Church Planting Reminders

Yesterday I spent most of day in the Brickell area. I led a Bible study, met with a core group member, met with my staff, a local community group leader and a music industry executive. In between the meetings I shook hands with city counsel members, introduced myself to a few local professionals and checked on the local real estate.

When we set out to start the Brickell site a month and a half ago, I confess that the attitude was one of launching a campus that looked and moved exactly like our main Pinecrest location. A few weeks into the gig my wife and I looked at each other while driving our way up for the Sunday night gathering and, in an unspoken way agreed that we have seen this movie before. The movie title is "church planting strikes back." If counted as a plant, this will be our fourth experience. Which means that by now we should have learned that church planting in order to be effective needs to be (3 things).

1. Missional. It has to operate out of need. You and your people have to know this and constantly be reminded that a church in that location is crucial for that area's gospel transformation. You and your team have to be reminded of this during the hardships that a church will always face. Without it (this sense of need to be missional) discouragement can easily creep in and destroy the vision. You and your people have to have a larger sense of purpose for being there other than just to grow your "enterprise." So, mission comes first.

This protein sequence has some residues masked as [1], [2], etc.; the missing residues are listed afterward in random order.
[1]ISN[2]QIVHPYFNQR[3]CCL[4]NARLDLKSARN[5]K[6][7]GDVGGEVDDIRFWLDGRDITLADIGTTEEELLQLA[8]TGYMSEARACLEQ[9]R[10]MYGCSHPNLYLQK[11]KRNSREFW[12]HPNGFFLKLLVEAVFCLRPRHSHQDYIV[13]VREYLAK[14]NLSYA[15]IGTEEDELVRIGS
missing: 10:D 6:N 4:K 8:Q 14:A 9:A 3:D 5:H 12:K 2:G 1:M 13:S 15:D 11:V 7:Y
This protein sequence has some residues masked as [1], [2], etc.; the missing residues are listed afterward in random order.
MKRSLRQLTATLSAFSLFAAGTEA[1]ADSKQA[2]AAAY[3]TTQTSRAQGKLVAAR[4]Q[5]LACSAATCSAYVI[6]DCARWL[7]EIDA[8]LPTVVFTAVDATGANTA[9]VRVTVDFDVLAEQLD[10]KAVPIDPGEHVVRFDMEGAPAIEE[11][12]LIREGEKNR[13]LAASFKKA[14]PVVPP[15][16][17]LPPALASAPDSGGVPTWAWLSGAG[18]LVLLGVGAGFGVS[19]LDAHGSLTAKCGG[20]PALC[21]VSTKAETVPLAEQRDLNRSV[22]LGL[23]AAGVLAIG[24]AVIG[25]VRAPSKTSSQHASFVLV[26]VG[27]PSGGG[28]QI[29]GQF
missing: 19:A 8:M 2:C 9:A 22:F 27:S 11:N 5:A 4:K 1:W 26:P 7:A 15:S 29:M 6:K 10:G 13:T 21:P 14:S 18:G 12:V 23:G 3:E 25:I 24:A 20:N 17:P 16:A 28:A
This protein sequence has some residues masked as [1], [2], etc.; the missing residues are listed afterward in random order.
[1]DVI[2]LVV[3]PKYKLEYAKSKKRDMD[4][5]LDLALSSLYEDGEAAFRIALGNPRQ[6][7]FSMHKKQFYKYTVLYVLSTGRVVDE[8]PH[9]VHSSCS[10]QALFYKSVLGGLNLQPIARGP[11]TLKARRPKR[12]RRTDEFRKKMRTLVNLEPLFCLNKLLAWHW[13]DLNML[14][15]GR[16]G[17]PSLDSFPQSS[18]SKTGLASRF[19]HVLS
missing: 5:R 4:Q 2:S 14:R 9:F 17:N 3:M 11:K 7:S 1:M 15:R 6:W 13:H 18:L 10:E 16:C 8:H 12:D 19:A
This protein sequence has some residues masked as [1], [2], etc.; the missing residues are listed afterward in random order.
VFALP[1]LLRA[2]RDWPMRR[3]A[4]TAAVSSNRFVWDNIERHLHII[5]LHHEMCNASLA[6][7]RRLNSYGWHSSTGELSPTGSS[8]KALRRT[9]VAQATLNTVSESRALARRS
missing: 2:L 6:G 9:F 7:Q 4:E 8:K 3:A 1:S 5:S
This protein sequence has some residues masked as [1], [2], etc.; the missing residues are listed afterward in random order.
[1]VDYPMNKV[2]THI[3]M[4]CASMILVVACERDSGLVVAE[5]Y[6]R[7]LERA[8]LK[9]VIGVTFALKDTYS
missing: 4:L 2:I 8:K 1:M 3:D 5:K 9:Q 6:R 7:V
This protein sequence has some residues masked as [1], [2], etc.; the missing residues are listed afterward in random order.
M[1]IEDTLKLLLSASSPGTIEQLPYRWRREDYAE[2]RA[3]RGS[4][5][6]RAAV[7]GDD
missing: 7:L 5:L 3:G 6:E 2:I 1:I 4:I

2. Incarnational. One of the "duh" moments for me lately has been the "- of course they are a different crowd!" A few weeks in I've noticed that the people that live in Brickell operate differently than our South Miami/ Pinecrest/ Kendall crowd and because this is true, they respond differently. I have been reminded that there's always a need to adjust to the group you're trying to reach. This is called contextualization, and contextualization always follows mission.

3. Personal/ Relational. Call it one these two. Yesterday I was reminded that my team and I have to spend more time in Brickell with the people of Brickell. It's only through face to face time that you're able to contextualize the ministry to the people you're trying to reach. Through introductions and conversations you will see, taste and hear the sounds of their spiritual groanings and moanings. First, it's necessary to assess  in order for you to address.

None of what I'm reminding you of in this post comes out of leadership books or church planting manuals alone. Look at the meta-narrative of Scripture and you will see God moving to our rescue in this exact fashion. In it, we see that the need of redemption propelled Jesus to identify with us sinners and to accommodate the language of salvation in a way that sinners would understand and respond.